I was 18, at that dangerous intersection of life where teen angst meets free thinking and introspection. Everything had to have meaning to me. I was contemplating life beyond proms and algebra, thinking of life, death, God and the universe. And here came U2, nearing their creative peak, singing about life, death, God and the universe. It was a perfect storm.
I drank the Kool-Aid and became a U2 disciple, went to their concert at the Omni in Atlanta, wrote about it for the student newspaper, and received a Georgia College Press Association award for Best Music/Concert Review. I realized I liked to write, and I pursued a career in journalism. And here I am, 25 years later, writing about the same album.
In some ways, The Joshua Tree was a continuation of The Unforgettable Fire, with the same atmospheric elements, strings and the Edge’s guitar sound. But there was a new grittiness emerging from the band as Bono explored the roots of American music. I liked almost every song on the album. Almost.
“Bullet the Blue Sky” was played on one chord and featured very little melody and some spoken word preaching from Bono. But it’s a favorite among fans and is an integral part of the album, whether I liked it or not.
But there is no excuse for “Trip Through Your Wires,” an off-key, unimaginative blues song that is like nails on a chalkboard. It’s a giant turd on a spotless floor, a zit on the face of a supermodel. It must. Go.
I think everything else is perfect. But like The Unforgettable Fire, The Joshua Tree could be longer. With something like this, you just want it to continue for as long as possible. So I’ve taken one track away and added three B-sides and outtakes to the album – songs that either add to the feel of the album or are considered some of their better B-sides.
The first new addition is placed at the beginning of The Joshua Tree: “Beautiful Ghost/Introduction to Songs of Experience” is an eerie instrumental that picks up where The Unforgettable Fire left off. Halfway through the song, Bono conjures up some spirits by quoting a William Blake poem: “Hear the voice of the Bard/who present, past and future sees/whose ears have heard the Holy Word/that walk’d among the ancient trees.” If ever there was an ancient tree, it’s the Joshua Tree.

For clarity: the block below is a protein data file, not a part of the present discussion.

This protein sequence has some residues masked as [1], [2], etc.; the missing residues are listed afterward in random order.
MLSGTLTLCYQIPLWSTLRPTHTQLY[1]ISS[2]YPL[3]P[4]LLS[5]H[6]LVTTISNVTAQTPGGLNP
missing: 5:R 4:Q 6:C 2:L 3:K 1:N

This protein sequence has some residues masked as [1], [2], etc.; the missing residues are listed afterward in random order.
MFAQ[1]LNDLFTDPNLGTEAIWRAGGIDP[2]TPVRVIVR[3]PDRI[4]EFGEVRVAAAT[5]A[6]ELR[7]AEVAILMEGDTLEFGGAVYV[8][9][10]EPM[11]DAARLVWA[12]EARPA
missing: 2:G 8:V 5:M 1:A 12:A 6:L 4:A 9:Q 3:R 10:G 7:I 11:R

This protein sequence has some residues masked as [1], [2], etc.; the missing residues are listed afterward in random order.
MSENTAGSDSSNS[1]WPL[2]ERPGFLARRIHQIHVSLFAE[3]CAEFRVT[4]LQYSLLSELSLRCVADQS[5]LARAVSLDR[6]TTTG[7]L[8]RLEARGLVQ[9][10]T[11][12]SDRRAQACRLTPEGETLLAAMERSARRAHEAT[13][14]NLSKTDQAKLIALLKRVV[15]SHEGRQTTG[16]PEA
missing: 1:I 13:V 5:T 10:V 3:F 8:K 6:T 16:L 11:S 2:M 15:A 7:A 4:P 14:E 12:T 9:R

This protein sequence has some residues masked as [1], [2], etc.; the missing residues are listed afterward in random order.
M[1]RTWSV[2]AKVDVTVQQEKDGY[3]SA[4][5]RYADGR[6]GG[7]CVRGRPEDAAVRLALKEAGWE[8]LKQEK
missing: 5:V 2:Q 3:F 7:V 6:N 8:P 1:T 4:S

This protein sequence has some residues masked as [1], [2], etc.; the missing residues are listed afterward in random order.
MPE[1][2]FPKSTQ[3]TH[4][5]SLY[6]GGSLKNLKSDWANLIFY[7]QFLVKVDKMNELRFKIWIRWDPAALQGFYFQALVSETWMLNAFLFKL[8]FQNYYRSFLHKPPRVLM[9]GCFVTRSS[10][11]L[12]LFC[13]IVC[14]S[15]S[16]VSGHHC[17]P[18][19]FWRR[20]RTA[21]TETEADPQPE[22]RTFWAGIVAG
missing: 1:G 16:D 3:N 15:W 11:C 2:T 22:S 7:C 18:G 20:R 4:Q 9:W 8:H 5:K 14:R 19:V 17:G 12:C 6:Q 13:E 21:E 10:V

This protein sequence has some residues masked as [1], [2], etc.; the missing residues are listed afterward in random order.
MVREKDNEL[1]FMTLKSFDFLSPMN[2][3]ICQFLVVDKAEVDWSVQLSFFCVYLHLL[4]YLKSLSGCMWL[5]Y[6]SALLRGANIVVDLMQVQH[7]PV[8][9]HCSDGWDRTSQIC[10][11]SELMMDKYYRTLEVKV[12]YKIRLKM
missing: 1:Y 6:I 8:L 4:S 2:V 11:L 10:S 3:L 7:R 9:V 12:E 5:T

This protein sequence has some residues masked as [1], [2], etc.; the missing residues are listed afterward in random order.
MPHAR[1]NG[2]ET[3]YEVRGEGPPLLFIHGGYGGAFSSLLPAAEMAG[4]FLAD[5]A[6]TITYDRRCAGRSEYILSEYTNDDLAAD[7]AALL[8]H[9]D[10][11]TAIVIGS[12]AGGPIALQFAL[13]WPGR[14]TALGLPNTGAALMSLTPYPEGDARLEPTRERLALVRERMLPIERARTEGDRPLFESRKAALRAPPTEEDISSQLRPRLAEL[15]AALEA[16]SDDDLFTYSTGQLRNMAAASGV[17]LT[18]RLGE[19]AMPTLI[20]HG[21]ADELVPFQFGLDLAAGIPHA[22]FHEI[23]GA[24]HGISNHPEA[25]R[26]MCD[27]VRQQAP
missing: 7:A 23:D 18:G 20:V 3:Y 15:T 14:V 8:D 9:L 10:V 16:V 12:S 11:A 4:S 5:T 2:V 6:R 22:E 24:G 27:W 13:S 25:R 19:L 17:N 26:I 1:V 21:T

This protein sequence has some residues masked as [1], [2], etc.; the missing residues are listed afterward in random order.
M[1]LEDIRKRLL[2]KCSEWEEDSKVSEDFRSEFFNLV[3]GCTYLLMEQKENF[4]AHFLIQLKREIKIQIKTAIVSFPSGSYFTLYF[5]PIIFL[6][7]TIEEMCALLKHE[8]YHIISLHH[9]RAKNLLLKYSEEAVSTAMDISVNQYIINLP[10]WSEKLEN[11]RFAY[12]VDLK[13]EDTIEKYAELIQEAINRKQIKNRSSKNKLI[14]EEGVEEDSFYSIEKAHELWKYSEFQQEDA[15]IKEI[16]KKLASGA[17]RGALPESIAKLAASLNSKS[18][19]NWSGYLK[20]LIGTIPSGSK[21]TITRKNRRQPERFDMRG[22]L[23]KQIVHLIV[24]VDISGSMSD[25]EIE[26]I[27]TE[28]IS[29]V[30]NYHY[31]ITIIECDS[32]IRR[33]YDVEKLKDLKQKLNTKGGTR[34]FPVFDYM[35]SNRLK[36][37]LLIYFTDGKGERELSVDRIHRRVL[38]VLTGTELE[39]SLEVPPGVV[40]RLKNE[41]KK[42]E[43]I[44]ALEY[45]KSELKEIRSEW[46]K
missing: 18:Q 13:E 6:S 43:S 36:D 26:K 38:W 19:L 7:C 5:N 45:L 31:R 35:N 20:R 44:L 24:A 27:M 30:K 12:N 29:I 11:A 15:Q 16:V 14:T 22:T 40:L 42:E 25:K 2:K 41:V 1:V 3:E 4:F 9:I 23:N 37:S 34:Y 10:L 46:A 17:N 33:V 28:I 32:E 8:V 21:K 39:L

This sets the tone for “Where the Streets Have No Name,” the first song in what fans call the Holy Trinity of the album. This is followed by “I Still Haven’t Found What I’m Looking For” and the amazing “With or Without You.” No need to break those three up.
Now the original track list had the fading peaceful final sounds of “With or Without You” interrupted by the jarring drums and bass of “Bullet the Blue Sky.” I felt that needed a bit of a transition. So I added “Spanish Eyes,” the B-side to “I Still Haven’t Found What I’m Looking For.” It’s a smoldering, urgent, passionate number that would serve as a bridge to the stark, gritty “Bullet the Blue Sky.”
It’s pretty much the way it is on the original throughout the next few songs: “Running to Stand Still,” “Red Hill Mining Town,” “In God’s Country.” In place of “Trip Through Your Wires”, I’ve thrown a bit of a curve, choosing “Heartland” from U2’s next album, Rattle and Hum. It was recorded during The Joshua Tree sessions but was scrapped at the last minute. It sticks out like a sore thumb on the rootsy Rattle and Hum. It fits much better here.
Some may say that the result is too heavy and serious, but that’s what I like about this album. This is just more of it.
Beautiful Ghost/Introduction To Songs Of Experience